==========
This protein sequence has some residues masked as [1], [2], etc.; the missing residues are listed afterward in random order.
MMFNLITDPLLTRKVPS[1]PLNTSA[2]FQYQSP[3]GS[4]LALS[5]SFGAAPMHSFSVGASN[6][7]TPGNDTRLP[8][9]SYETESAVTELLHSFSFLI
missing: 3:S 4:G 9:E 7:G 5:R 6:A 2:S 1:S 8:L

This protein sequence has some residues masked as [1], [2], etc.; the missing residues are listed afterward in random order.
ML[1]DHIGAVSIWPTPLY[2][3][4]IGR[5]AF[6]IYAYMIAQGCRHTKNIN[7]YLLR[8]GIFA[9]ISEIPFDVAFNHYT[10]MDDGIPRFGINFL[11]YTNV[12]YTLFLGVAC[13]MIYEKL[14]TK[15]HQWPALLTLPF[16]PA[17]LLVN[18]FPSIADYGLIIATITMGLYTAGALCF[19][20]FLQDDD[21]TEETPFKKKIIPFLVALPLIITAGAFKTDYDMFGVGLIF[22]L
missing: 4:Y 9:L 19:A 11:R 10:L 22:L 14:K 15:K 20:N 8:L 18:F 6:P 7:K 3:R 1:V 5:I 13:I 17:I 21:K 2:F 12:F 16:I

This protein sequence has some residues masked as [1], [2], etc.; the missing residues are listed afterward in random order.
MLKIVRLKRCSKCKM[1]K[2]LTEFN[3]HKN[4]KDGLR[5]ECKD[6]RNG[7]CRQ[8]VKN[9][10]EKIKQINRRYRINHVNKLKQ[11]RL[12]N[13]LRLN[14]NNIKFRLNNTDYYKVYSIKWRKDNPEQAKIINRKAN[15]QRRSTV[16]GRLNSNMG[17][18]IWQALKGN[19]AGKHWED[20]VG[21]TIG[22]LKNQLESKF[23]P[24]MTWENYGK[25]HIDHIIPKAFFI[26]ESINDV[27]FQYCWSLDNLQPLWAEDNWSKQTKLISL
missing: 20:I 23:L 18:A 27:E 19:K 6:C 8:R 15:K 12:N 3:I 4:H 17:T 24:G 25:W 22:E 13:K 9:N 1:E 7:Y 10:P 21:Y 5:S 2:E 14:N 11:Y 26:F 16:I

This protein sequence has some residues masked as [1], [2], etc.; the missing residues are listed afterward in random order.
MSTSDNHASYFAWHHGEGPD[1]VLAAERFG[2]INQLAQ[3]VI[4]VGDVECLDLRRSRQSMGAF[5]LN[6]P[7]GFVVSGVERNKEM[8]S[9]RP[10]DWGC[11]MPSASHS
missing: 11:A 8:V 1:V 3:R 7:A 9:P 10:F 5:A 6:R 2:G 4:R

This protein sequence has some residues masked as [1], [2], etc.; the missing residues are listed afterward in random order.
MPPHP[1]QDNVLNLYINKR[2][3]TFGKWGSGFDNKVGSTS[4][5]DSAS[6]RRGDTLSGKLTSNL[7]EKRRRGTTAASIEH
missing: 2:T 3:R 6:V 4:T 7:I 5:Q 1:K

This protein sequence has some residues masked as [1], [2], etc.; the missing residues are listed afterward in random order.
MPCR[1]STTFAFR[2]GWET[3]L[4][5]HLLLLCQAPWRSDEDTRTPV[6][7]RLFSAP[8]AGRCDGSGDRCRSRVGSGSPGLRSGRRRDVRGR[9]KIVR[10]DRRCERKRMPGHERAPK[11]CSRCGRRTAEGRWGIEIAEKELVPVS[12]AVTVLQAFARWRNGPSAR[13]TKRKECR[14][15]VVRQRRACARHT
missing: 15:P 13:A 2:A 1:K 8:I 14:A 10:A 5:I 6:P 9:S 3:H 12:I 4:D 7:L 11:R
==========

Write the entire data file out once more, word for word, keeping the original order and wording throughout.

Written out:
This protein sequence has some residues masked as [1], [2], etc.; the missing residues are listed afterward in random order.
MMFNLITDPLLTRKVPS[1]PLNTSA[2]FQYQSP[3]GS[4]LALS[5]SFGAAPMHSFSVGASN[6][7]TPGNDTRLP[8][9]SYETESAVTELLHSFSFLI
missing: 3:S 4:G 9:E 7:G 5:R 6:A 2:S 1:S 8:L

This protein sequence has some residues masked as [1], [2], etc.; the missing residues are listed afterward in random order.
ML[1]DHIGAVSIWPTPLY[2][3][4]IGR[5]AF[6]IYAYMIAQGCRHTKNIN[7]YLLR[8]GIFA[9]ISEIPFDVAFNHYT[10]MDDGIPRFGINFL[11]YTNV[12]YTLFLGVAC[13]MIYEKL[14]TK[15]HQWPALLTLPF[16]PA[17]LLVN[18]FPSIADYGLIIATITMGLYTAGALCF[19][20]FLQDDD[21]TEETPFKKKIIPFLVALPLIITAGAFKTDYDMFGVGLIF[22]L
missing: 4:Y 9:L 19:A 11:R 10:L 22:L 14:K 15:K 20:N 8:L 18:F 6:P 7:K 3:R 1:V 5:I 13:I 17:I 21:K 2:F 12:F 16:I

This protein sequence has some residues masked as [1], [2], etc.; the missing residues are listed afterward in random order.
MLKIVRLKRCSKCKM[1]K[2]LTEFN[3]HKN[4]KDGLR[5]ECKD[6]RNG[7]CRQ[8]VKN[9][10]EKIKQINRRYRINHVNKLKQ[11]RL[12]N[13]LRLN[14]NNIKFRLNNTDYYKVYSIKWRKDNPEQAKIINRKAN[15]QRRSTV[16]GRLNSNMG[17][18]IWQALKGN[19]AGKHWED[20]VG[21]TIG[22]LKNQLESKF[23]P[24]MTWENYGK[25]HIDHIIPKAFFI[26]ESINDV[27]FQYCWSLDNLQPLWAEDNWSKQTKLISL
missing: 20:I 23:L 18:A 27:E 19:K 6:C 8:R 15:K 12:N 3:I 4:H 17:T 24:G 25:W 22:E 13:K 9:N 1:E 7:Y 10:P 21:Y 5:S 2:E 14:N 11:Y 26:F 16:I

This protein sequence has some residues masked as [1], [2], etc.; the missing residues are listed afterward in random order.
MSTSDNHASYFAWHHGEGPD[1]VLAAERFG[2]INQLAQ[3]VI[4]VGDVECLDLRRSRQSMGAF[5]LN[6]P[7]GFVVSGVERNKEM[8]S[9]RP[10]DWGC[11]MPSASHS
missing: 11:A 8:V 1:V 3:R 7:A 9:P 10:F 5:A 6:R 2:G 4:R

This protein sequence has some residues masked as [1], [2], etc.; the missing residues are listed afterward in random order.
MPPHP[1]QDNVLNLYINKR[2][3]TFGKWGSGFDNKVGSTS[4][5]DSAS[6]RRGDTLSGKLTSNL[7]EKRRRGTTAASIEH
missing: 2:T 3:R 6:V 4:T 7:I 5:Q 1:K

This protein sequence has some residues masked as [1], [2], etc.; the missing residues are listed afterward in random order.
MPCR[1]STTFAFR[2]GWET[3]L[4][5]HLLLLCQAPWRSDEDTRTPV[6][7]RLFSAP[8]AGRCDGSGDRCRSRVGSGSPGLRSGRRRDVRGR[9]KIVR[10]DRRCERKRMPGHERAPK[11]CSRCGRRTAEGRWGIEIAEKELVPVS[12]AVTVLQAFARWRNGPSAR[13]TKRKECR[14][15]VVRQRRACARHT
missing: 15:P 13:A 2:A 1:K 8:I 14:A 10:A 5:I 6:P 9:S 3:H 12:I 4:D 7:L 11:R